Four ways to keep your gut healthy

Tara Farley, ProMedica Health Connect

        I don’t want to alarm anyone, but your digestive tract is teeming with bugs. Trillions upon trillions of them.
        But don’t panic — these bugs (or microbes) are good for you, and are supposed to be there. You already may be vaguely aware that microbes play a role in digestion, but that’s not all they do. Microbes have a hand in immunity, vitamin creation and even weight.
        What is microbiota, and what does it do?
        Our bodies play landlord to thousands of kinds of bacteria, virus, archaea and fungi, which together are called the microbiota. Your individual microbiota contains 10-100 trillion microbes. (For comparison, if all the microbes squatting inside you were evicted all at once, you’d immediately lose 10 pounds. But don’t try that at home.)
        Believe it or not, your microbiota directs many body functions including digestion, immunity, mood and cognition, so much so that some scientists consider it to be an essential organ. For example, microbiota can greatly increase the number of metabolic tools of the human gut, which can allow you to squeeze more energy (in other words, calories) from foods than your digestive system could on its own. Back in the time of our ancestors, this was a good thing: They didn’t always know when their next meal was coming, so reaping as many calories from their food as possible and storing those calories as fat ensured they survived a possible famine.
        Microbiota and our weight
        This will surprise no one: Being able to harvest excessive calories from food doesn’t work out so well in our modern world, where high-calorie tasty food lurks around every corner. Although the cause of obesity is very complex, the role of microbiota is being intensely studied. Interestingly, some studies suggest that the microbiota of folks who struggle with weight is able to pull calories more efficiently from food and store those calories as fat. Conversely, the microbiota of folks who can eat whatever they want and never gain an ounce (we all know at least one) simply are not able to do so.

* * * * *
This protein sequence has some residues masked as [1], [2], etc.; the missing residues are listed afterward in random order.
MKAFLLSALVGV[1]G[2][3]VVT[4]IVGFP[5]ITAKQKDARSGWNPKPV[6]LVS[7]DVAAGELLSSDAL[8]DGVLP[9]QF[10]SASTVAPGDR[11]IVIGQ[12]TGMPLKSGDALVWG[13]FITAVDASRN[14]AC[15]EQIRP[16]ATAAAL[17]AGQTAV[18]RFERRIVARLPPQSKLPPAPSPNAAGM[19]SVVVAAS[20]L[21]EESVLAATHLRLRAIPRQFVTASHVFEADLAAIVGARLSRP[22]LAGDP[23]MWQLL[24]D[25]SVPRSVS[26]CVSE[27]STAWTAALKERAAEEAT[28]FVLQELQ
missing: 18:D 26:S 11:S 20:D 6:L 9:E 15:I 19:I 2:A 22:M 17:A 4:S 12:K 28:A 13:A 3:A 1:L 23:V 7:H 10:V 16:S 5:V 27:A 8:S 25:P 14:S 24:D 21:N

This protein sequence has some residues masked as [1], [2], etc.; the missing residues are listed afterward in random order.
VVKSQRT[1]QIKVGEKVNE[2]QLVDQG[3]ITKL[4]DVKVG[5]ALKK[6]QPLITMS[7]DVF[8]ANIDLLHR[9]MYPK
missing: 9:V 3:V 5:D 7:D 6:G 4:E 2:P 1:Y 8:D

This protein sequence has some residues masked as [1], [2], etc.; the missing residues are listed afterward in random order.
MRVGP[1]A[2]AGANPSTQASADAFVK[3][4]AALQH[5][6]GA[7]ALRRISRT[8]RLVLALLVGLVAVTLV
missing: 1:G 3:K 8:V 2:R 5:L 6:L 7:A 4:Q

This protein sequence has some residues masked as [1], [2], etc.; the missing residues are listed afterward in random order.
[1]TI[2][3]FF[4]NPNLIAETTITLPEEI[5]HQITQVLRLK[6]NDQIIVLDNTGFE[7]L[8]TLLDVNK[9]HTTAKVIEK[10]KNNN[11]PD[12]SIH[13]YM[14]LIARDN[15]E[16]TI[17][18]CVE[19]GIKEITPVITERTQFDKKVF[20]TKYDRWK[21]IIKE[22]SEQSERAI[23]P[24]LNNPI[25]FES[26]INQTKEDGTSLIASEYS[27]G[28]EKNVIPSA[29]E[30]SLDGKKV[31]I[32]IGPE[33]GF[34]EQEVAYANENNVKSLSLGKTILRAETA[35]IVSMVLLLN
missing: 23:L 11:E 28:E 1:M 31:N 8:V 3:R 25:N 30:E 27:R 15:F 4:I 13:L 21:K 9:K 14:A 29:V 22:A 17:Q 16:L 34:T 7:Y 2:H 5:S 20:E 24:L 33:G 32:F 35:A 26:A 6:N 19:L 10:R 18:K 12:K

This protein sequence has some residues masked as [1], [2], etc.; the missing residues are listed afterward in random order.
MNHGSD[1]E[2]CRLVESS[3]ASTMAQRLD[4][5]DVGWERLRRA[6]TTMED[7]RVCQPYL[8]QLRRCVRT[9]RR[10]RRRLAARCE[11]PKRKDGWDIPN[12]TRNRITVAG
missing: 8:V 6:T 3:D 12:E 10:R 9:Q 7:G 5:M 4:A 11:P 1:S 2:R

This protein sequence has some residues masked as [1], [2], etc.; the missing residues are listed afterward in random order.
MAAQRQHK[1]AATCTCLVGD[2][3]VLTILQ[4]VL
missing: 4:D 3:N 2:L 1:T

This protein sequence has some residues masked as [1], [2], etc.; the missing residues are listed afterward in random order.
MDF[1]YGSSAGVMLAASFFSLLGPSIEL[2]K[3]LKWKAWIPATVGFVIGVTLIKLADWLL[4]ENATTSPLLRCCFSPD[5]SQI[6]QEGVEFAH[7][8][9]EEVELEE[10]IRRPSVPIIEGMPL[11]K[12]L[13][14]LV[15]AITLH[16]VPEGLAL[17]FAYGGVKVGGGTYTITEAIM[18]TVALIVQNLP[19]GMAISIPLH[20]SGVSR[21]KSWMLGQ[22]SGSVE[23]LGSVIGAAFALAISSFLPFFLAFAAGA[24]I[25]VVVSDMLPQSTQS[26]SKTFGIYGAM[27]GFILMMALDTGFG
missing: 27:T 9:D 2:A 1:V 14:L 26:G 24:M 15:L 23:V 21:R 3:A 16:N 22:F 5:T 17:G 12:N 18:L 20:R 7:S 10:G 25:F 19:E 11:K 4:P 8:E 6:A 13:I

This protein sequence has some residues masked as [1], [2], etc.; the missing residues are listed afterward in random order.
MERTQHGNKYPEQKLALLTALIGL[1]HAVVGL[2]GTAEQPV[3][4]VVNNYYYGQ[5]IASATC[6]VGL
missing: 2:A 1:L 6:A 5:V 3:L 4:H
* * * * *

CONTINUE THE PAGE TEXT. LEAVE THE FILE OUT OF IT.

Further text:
What kind of microbes take up residence in your gut is heavily influenced by what you eat, where you live, your health status, age, gender, ethnicity, stress level and even the types of medications you take. Some of these things, like gender, age and ethnicity, we have little control over. However, we do have a lot of control over one important factor: what we eat.
        All right then—what should I eat?
        Now we’re getting to the good stuff. What can we do to attract the most beneficial microbes?
        • Eat. More. Fiber. Beneficial microbes love, love, love fiber. Eating a plant-based diet is the best way to increase your fiber intake. Try incorporating a meat-free day into your week; halve the amount of meat in recipes and double the veggies; snack on whole fruit, vegetables and nuts; and, if nothing else, start throwing legumes into your dishes. Black beans, garbanzo beans, pinto beans, etc., are easy to add to salads, soups and casseroles, and are tasty as a side dish.
        A word of warning: Increase your fiber intake slowly, adding a few grams a day, and drink a lot of water. Doing it too quickly or without enough water can lead to stomach issues.
        • Eat less saturated fat. The kind of microbes that can reap more calories from your food thrive in a high-fat environment. Swap out that butter on your toast for peanut butter; use olive oil, an unsaturated fat, for sautéing foods; and experiment with avocado or mustard in place of mayonnaise as a sandwich spread.
        • Eat fewer refined carbohydrates, added sugars and processed foods. The more steps there are between the original food and the food you actually eat, the more processed that food is. Think about processed foods this way: you can walk out to an apple tree right now, pluck a shiny apple off the tree and enjoy a juicy bite. Nothing needs to be done to the apple to get it to an edible form. However, you can’t walk out to an apple tree and pluck a jar of applesauce off the tree. Many things have to be done to apples to get them into applesauce form. Processed foods also tend to have more added sugars. Not-so-friendly microbes thrive on this diet.
        • Enjoy fermented foods like kefir, farmer’s cheese, kombucha, kimchee and low/non-fat, sugar-free yogurts. These foods actually contain beneficial microbes themselves, so when you eat them, you populate your gut with them. Of course, to support their continued existence, you’d have to make the all the previously mentioned changes to your diet.
        It’s certainly not easy to make changes to your diet, but small steps in the right direction are worth it. Your gut bugs will thank you. And, you’ll thank your gut for your strengthened immunity and body function.
Tara Farley, RDN, CSOWM, CDE, is a dietitian with ProMedica Herrick Hospital’s Diabetes and Nutrition Education Services. For more information and healthy tips, visit


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